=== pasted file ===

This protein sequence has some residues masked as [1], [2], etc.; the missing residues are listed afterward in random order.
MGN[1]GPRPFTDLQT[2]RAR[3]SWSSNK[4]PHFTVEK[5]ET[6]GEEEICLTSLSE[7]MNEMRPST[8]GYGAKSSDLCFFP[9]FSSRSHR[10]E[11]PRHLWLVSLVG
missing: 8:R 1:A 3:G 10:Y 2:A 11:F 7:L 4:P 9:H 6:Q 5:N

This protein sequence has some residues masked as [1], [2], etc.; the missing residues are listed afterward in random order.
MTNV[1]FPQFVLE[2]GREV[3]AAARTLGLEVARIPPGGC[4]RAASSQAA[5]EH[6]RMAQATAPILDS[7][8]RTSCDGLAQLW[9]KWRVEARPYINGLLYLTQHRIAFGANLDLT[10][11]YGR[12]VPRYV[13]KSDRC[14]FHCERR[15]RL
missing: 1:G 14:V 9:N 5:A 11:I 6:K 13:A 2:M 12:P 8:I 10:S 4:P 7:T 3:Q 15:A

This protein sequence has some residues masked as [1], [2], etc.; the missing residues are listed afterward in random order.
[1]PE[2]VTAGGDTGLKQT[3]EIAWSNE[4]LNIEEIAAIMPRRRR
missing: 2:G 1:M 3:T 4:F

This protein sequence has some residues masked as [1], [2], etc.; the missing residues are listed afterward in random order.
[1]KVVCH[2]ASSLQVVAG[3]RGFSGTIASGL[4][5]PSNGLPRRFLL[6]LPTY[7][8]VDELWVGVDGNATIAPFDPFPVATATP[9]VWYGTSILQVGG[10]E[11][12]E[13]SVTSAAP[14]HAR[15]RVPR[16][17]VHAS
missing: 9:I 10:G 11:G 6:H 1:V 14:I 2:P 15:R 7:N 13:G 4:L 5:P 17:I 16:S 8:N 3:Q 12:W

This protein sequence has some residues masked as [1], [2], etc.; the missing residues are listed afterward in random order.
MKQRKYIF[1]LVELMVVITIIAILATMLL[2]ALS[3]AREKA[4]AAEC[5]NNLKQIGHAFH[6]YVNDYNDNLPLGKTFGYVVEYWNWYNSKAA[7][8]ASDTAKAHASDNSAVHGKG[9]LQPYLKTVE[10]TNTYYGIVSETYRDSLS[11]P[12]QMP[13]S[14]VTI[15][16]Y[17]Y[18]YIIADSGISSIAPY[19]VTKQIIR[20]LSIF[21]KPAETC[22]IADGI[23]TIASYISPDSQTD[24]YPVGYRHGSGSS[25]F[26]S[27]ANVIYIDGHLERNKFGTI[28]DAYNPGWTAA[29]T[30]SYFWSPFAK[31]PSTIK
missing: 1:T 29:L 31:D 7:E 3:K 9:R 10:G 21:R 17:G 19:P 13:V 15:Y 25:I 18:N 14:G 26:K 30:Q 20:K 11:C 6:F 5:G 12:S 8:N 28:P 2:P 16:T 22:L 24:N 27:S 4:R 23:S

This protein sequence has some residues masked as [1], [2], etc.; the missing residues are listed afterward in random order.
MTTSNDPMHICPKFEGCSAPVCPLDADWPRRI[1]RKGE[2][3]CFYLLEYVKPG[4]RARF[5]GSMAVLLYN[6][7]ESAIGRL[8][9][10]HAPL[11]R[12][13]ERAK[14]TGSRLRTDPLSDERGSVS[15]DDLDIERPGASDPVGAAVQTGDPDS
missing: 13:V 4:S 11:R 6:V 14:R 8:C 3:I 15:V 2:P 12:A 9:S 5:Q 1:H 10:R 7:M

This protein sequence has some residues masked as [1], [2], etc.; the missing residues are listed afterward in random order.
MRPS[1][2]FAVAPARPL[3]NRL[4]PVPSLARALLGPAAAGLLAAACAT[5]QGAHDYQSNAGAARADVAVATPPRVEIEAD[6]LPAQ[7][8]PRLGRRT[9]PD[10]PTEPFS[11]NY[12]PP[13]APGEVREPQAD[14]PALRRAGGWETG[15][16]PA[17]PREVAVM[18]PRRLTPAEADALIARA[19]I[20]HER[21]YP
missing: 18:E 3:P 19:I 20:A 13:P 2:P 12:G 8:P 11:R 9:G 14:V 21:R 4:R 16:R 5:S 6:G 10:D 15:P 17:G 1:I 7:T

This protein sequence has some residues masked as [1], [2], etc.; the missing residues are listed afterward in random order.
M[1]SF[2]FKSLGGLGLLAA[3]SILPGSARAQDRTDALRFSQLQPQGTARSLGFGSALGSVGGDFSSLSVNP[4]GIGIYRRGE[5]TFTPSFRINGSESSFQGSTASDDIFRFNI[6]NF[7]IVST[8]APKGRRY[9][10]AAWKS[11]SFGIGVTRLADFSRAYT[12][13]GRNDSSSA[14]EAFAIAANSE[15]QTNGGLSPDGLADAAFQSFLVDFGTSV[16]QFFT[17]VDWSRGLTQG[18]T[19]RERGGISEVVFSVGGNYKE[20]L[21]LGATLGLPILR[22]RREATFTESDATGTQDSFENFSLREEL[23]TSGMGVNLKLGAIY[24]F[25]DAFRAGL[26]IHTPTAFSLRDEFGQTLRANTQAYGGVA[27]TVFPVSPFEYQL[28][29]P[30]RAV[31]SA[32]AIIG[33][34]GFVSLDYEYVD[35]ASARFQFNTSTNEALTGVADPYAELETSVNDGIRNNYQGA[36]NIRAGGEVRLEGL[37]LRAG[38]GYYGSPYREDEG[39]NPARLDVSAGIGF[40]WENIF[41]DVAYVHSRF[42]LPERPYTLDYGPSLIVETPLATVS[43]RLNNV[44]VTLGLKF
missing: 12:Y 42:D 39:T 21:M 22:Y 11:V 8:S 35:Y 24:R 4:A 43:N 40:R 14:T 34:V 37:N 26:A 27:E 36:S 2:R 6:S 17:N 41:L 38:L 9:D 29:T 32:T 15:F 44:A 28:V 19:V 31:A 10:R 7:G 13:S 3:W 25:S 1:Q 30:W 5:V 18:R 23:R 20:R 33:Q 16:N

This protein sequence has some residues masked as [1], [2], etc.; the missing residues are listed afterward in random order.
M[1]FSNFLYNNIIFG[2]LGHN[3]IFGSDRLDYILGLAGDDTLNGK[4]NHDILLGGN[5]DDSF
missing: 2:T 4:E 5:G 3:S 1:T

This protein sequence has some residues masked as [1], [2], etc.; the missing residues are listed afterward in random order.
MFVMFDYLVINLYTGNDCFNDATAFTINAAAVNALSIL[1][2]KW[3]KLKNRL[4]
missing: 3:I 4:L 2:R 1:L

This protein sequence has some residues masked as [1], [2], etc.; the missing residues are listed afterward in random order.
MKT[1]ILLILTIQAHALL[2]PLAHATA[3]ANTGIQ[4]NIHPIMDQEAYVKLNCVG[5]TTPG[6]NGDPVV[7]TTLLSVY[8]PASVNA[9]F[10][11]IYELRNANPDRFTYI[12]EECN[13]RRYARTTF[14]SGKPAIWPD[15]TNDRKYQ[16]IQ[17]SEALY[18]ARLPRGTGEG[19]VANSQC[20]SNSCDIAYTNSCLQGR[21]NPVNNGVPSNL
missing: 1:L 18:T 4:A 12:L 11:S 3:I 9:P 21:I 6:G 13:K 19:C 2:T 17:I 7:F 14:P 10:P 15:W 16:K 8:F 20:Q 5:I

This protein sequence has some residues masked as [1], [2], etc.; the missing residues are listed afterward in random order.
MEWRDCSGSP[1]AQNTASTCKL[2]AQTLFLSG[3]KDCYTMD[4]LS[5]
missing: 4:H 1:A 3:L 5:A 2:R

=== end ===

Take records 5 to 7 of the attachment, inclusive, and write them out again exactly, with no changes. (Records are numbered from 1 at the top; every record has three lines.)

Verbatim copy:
This protein sequence has some residues masked as [1], [2], etc.; the missing residues are listed afterward in random order.
MKQRKYIF[1]LVELMVVITIIAILATMLL[2]ALS[3]AREKA[4]AAEC[5]NNLKQIGHAFH[6]YVNDYNDNLPLGKTFGYVVEYWNWYNSKAA[7][8]ASDTAKAHASDNSAVHGKG[9]LQPYLKTVE[10]TNTYYGIVSETYRDSLS[11]P[12]QMP[13]S[14]VTI[15][16]Y[17]Y[18]YIIADSGISSIAPY[19]VTKQIIR[20]LSIF[21]KPAETC[22]IADGI[23]TIASYISPDSQTD[24]YPVGYRHGSGSS[25]F[26]S[27]ANVIYIDGHLERNKFGTI[28]DAYNPGWTAA[29]T[30]SYFWSPFAK[31]PSTIK
missing: 1:T 29:L 31:D 7:E 3:K 9:R 10:G 21:R 17:G 19:P 13:V 15:Y 25:I 18:N 14:G 26:K 30:Q 20:K 11:C 6:F 5:G 12:S 8:N 28:P 2:P 16:T 22:L 24:N 27:S 4:R 23:S

This protein sequence has some residues masked as [1], [2], etc.; the missing residues are listed afterward in random order.
MTTSNDPMHICPKFEGCSAPVCPLDADWPRRI[1]RKGE[2][3]CFYLLEYVKPG[4]RARF[5]GSMAVLLYN[6][7]ESAIGRL[8][9][10]HAPL[11]R[12][13]ERAK[14]TGSRLRTDPLSDERGSVS[15]DDLDIERPGASDPVGAAVQTGDPDS
missing: 13:V 4:S 11:R 6:V 14:R 8:C 3:I 15:V 2:P 12:A 9:S 5:Q 1:H 10:R 7:M

This protein sequence has some residues masked as [1], [2], etc.; the missing residues are listed afterward in random order.
MRPS[1][2]FAVAPARPL[3]NRL[4]PVPSLARALLGPAAAGLLAAACAT[5]QGAHDYQSNAGAARADVAVATPPRVEIEAD[6]LPAQ[7][8]PRLGRRT[9]PD[10]PTEPFS[11]NY[12]PP[13]APGEVREPQAD[14]PALRRAGGWETG[15][16]PA[17]PREVAVM[18]PRRLTPAEADALIARA[19]I[20]HER[21]YP
missing: 18:E 3:P 19:I 20:A 13:P 2:P 12:G 8:P 11:R 9:G 14:V 21:R 4:R 16:R 5:S 6:G 10:D 15:P 17:G 1:I 7:T